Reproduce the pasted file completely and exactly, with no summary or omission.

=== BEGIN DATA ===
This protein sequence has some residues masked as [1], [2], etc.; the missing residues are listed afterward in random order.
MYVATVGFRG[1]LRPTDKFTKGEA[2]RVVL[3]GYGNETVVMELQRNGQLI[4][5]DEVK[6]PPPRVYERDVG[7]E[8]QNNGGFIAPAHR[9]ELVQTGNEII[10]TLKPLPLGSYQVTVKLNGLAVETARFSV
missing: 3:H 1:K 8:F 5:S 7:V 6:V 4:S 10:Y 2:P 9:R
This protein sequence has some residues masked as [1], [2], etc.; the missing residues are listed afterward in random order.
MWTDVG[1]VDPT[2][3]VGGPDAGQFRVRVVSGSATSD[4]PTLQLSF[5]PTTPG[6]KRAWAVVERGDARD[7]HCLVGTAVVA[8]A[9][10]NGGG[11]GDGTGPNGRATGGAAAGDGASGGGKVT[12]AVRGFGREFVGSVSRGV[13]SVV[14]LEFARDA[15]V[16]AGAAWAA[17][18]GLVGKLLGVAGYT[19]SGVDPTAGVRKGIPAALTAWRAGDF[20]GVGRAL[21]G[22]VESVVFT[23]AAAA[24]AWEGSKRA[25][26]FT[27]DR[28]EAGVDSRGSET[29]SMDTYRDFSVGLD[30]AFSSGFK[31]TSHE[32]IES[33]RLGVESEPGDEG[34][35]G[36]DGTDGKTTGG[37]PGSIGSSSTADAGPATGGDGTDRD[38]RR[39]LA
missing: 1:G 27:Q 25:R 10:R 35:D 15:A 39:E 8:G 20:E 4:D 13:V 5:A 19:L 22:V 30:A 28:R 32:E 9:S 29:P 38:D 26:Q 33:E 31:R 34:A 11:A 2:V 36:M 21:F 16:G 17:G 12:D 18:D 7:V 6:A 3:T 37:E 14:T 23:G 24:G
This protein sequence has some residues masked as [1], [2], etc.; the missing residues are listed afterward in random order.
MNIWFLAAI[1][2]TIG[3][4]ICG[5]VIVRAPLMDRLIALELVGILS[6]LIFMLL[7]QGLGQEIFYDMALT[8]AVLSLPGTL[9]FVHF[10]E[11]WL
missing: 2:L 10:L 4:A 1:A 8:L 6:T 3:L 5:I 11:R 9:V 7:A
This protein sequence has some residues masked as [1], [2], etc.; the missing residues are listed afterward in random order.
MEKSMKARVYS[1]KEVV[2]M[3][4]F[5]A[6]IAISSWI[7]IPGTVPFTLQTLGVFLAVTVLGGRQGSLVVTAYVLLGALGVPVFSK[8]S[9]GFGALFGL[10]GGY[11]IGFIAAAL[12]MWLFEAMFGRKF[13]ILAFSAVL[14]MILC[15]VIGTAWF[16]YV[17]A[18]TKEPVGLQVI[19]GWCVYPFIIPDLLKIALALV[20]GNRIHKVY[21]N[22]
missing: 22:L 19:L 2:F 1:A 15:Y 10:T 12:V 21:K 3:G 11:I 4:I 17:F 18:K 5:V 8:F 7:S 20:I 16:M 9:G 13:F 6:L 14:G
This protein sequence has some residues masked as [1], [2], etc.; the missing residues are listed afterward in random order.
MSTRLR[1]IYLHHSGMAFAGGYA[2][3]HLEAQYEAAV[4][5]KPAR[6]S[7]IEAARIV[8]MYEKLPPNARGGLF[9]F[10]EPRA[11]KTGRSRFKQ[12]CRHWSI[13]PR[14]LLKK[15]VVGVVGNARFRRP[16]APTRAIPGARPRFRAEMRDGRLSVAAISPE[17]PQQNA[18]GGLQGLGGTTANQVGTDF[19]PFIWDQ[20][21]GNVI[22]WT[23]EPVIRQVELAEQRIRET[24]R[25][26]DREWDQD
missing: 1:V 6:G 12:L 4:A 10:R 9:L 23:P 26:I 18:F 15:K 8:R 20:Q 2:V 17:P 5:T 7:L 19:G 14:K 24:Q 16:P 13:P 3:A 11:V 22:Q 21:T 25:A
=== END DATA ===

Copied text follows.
This protein sequence has some residues masked as [1], [2], etc.; the missing residues are listed afterward in random order.
MYVATVGFRG[1]LRPTDKFTKGEA[2]RVVL[3]GYGNETVVMELQRNGQLI[4][5]DEVK[6]PPPRVYERDVG[7]E[8]QNNGGFIAPAHR[9]ELVQTGNEII[10]TLKPLPLGSYQVTVKLNGLAVETARFSV
missing: 3:H 1:K 8:F 5:S 7:V 6:V 4:S 10:Y 2:P 9:R
This protein sequence has some residues masked as [1], [2], etc.; the missing residues are listed afterward in random order.
MWTDVG[1]VDPT[2][3]VGGPDAGQFRVRVVSGSATSD[4]PTLQLSF[5]PTTPG[6]KRAWAVVERGDARD[7]HCLVGTAVVA[8]A[9][10]NGGG[11]GDGTGPNGRATGGAAAGDGASGGGKVT[12]AVRGFGREFVGSVSRGV[13]SVV[14]LEFARDA[15]V[16]AGAAWAA[17][18]GLVGKLLGVAGYT[19]SGVDPTAGVRKGIPAALTAWRAGDF[20]GVGRAL[21]G[22]VESVVFT[23]AAAA[24]AWEGSKRA[25][26]FT[27]DR[28]EAGVDSRGSET[29]SMDTYRDFSVGLD[30]AFSSGFK[31]TSHE[32]IES[33]RLGVESEPGDEG[34][35]G[36]DGTDGKTTGG[37]PGSIGSSSTADAGPATGGDGTDRD[38]RR[39]LA
missing: 1:G 27:Q 25:R 10:R 35:D 15:A 39:E 8:G 20:E 4:D 13:V 5:A 19:L 22:V 30:A 28:R 32:E 9:S 29:P 38:D 26:Q 33:E 31:R 34:A 11:A 2:V 36:M 21:F 16:G 17:G 12:D 18:D 7:V 6:A 3:T 37:E 14:T 23:G 24:G
This protein sequence has some residues masked as [1], [2], etc.; the missing residues are listed afterward in random order.
MNIWFLAAI[1][2]TIG[3][4]ICG[5]VIVRAPLMDRLIALELVGILS[6]LIFMLL[7]QGLGQEIFYDMALT[8]AVLSLPGTL[9]FVHF[10]E[11]WL
missing: 2:L 10:L 4:A 1:A 8:L 6:T 3:L 5:I 11:R 9:V 7:A
This protein sequence has some residues masked as [1], [2], etc.; the missing residues are listed afterward in random order.
MEKSMKARVYS[1]KEVV[2]M[3][4]F[5]A[6]IAISSWI[7]IPGTVPFTLQTLGVFLAVTVLGGRQGSLVVTAYVLLGALGVPVFSK[8]S[9]GFGALFGL[10]GGY[11]IGFIAAAL[12]MWLFEAMFGRKF[13]ILAFSAVL[14]MILC[15]VIGTAWF[16]YV[17]A[18]TKEPVGLQVI[19]GWCVYPFIIPDLLKIALALV[20]GNRIHKVY[21]N[22]
missing: 22:L 19:L 2:F 1:A 15:Y 10:T 12:V 21:K 3:G 11:I 4:I 17:F 18:K 5:V 8:F 7:S 20:I 16:M 9:G 13:F 6:L 14:G
This protein sequence has some residues masked as [1], [2], etc.; the missing residues are listed afterward in random order.
MSTRLR[1]IYLHHSGMAFAGGYA[2][3]HLEAQYEAAV[4][5]KPAR[6]S[7]IEAARIV[8]MYEKLPPNARGGLF[9]F[10]EPRA[11]KTGRSRFKQ[12]CRHWSI[13]PR[14]LLKK[15]VVGVVGNARFRRP[16]APTRAIPGARPRFRAEMRDGRLSVAAISPE[17]PQQNA[18]GGLQGLGGTTANQVGTDF[19]PFIWDQ[20][21]GNVI[22]WT[23]EPVIRQVELAEQRIRET[24]R[25][26]DREWDQD
missing: 1:V 6:G 12:L 4:A 10:R 9:L 23:P 26:I 18:F 15:K 8:R 20:Q 2:V 17:P 5:T 7:L 19:G 14:K 24:Q 16:P 13:P 3:A 11:V 22:Q 21:T 25:A